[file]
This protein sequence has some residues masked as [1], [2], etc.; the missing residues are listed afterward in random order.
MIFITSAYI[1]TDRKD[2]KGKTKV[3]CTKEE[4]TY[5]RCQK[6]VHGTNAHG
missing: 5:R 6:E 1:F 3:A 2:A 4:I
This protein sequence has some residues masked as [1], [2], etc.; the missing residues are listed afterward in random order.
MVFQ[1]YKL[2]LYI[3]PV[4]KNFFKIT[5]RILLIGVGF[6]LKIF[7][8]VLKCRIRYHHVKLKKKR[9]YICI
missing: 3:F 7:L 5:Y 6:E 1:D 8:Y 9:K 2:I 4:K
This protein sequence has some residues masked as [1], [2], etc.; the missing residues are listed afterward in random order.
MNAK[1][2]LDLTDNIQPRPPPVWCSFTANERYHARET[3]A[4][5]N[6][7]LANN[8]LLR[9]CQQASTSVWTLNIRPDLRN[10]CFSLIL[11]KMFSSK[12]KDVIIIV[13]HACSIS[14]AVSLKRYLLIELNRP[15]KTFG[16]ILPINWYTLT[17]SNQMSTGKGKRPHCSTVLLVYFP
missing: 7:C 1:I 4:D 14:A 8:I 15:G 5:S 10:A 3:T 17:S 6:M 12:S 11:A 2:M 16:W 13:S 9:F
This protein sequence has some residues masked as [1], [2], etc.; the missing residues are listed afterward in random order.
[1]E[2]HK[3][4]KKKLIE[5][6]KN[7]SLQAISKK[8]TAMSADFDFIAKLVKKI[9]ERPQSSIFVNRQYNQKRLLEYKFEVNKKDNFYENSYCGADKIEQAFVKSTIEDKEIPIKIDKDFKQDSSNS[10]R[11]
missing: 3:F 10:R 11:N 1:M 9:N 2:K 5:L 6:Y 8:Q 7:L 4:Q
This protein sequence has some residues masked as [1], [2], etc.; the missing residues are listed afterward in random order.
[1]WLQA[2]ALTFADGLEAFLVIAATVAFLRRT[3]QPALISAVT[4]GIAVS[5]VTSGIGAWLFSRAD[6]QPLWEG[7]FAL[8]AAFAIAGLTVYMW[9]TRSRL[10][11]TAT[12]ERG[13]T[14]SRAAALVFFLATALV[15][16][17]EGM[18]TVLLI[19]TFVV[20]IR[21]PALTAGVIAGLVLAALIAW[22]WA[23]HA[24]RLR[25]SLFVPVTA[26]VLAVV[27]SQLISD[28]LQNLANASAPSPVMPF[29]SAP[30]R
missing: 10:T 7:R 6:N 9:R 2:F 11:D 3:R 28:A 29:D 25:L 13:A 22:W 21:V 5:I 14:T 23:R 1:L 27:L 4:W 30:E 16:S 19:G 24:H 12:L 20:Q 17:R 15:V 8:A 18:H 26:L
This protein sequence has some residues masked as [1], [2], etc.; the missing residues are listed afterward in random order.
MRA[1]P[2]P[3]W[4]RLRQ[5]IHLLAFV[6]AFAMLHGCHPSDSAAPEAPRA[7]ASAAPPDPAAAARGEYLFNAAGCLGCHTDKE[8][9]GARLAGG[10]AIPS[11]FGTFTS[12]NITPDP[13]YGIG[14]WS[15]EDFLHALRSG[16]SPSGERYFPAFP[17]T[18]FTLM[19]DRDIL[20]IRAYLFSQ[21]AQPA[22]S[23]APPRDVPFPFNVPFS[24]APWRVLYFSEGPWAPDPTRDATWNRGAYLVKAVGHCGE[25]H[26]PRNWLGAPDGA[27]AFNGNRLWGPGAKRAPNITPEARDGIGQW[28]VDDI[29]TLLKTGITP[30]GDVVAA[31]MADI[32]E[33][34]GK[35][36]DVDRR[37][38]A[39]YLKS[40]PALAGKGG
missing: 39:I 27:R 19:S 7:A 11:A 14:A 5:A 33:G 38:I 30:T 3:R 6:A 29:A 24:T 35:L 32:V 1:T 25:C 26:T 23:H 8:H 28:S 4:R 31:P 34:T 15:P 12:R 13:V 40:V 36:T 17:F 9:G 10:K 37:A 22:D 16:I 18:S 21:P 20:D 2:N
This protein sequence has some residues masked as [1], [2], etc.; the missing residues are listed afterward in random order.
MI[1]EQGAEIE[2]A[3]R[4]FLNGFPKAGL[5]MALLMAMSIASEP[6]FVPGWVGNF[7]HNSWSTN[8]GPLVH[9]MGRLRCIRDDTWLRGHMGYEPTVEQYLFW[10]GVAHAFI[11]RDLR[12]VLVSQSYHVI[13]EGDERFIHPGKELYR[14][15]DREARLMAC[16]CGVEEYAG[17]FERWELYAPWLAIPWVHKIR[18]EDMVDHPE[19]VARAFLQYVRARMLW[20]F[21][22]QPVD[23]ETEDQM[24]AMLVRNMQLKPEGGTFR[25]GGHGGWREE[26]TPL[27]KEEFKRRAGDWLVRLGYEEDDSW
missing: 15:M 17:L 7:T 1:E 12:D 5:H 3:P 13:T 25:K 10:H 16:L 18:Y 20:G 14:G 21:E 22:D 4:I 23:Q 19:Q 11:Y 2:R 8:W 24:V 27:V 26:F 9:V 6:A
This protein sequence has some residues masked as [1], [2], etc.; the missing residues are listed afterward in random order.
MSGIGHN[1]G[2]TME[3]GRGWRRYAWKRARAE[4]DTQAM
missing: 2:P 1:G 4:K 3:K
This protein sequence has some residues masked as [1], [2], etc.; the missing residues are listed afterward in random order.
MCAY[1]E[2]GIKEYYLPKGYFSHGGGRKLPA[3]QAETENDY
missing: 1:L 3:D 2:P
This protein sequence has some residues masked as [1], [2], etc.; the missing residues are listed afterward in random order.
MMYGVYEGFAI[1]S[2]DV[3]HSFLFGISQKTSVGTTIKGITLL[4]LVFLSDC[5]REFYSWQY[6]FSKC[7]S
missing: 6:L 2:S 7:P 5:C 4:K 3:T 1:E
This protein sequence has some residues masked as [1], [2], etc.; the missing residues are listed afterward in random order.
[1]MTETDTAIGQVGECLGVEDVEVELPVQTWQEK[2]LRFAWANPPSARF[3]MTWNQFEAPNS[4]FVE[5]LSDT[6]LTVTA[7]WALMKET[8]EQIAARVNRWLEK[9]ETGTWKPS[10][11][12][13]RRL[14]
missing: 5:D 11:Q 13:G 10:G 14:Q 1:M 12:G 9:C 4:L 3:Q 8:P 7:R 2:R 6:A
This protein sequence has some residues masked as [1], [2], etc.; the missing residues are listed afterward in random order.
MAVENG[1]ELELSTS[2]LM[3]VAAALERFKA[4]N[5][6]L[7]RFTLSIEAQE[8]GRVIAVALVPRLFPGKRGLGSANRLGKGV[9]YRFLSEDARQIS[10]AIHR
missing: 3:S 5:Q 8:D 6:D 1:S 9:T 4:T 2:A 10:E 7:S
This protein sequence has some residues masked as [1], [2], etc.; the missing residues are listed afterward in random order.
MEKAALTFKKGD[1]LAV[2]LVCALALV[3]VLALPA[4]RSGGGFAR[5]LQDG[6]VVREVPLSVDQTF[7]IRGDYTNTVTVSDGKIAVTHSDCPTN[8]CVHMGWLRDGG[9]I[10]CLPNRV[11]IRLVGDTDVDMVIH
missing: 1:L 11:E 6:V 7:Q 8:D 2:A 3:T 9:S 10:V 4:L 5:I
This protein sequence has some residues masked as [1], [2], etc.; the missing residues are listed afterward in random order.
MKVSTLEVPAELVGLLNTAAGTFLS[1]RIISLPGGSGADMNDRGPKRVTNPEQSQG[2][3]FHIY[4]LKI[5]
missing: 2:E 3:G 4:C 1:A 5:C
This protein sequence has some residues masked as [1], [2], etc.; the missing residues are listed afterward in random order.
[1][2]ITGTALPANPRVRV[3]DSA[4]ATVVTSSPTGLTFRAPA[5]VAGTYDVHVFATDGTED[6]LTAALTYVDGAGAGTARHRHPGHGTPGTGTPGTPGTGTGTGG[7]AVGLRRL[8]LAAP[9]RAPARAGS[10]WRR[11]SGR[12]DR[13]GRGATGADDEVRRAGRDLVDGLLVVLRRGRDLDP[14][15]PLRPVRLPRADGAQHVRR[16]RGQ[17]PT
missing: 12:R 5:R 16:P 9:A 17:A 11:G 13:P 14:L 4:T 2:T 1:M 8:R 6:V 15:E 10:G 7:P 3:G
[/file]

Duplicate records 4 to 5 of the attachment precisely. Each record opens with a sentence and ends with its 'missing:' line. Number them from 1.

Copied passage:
This protein sequence has some residues masked as [1], [2], etc.; the missing residues are listed afterward in random order.
[1]E[2]HK[3][4]KKKLIE[5][6]KN[7]SLQAISKK[8]TAMSADFDFIAKLVKKI[9]ERPQSSIFVNRQYNQKRLLEYKFEVNKKDNFYENSYCGADKIEQAFVKSTIEDKEIPIKIDKDFKQDSSNS[10]R[11]
missing: 3:F 10:R 11:N 1:M 9:N 2:K 5:L 6:Y 8:Q 7:L 4:Q
This protein sequence has some residues masked as [1], [2], etc.; the missing residues are listed afterward in random order.
[1]WLQA[2]ALTFADGLEAFLVIAATVAFLRRT[3]QPALISAVT[4]GIAVS[5]VTSGIGAWLFSRAD[6]QPLWEG[7]FAL[8]AAFAIAGLTVYMW[9]TRSRL[10][11]TAT[12]ERG[13]T[14]SRAAALVFFLATALV[15][16][17]EGM[18]TVLLI[19]TFVV[20]IR[21]PALTAGVIAGLVLAALIAW[22]WA[23]HA[24]RLR[25]SLFVPVTA[26]VLAVV[27]SQLISD[28]LQNLANASAPSPVMPF[29]SAP[30]R
missing: 10:T 7:R 6:N 9:R 2:F 11:D 3:R 28:A 29:D 25:L 13:A 22:W 21:V 5:I 14:T 23:R 1:L 27:L 4:W 30:E 16:S 19:G 24:H 12:L 20:Q 17:R 15:V 8:A 18:H 26:L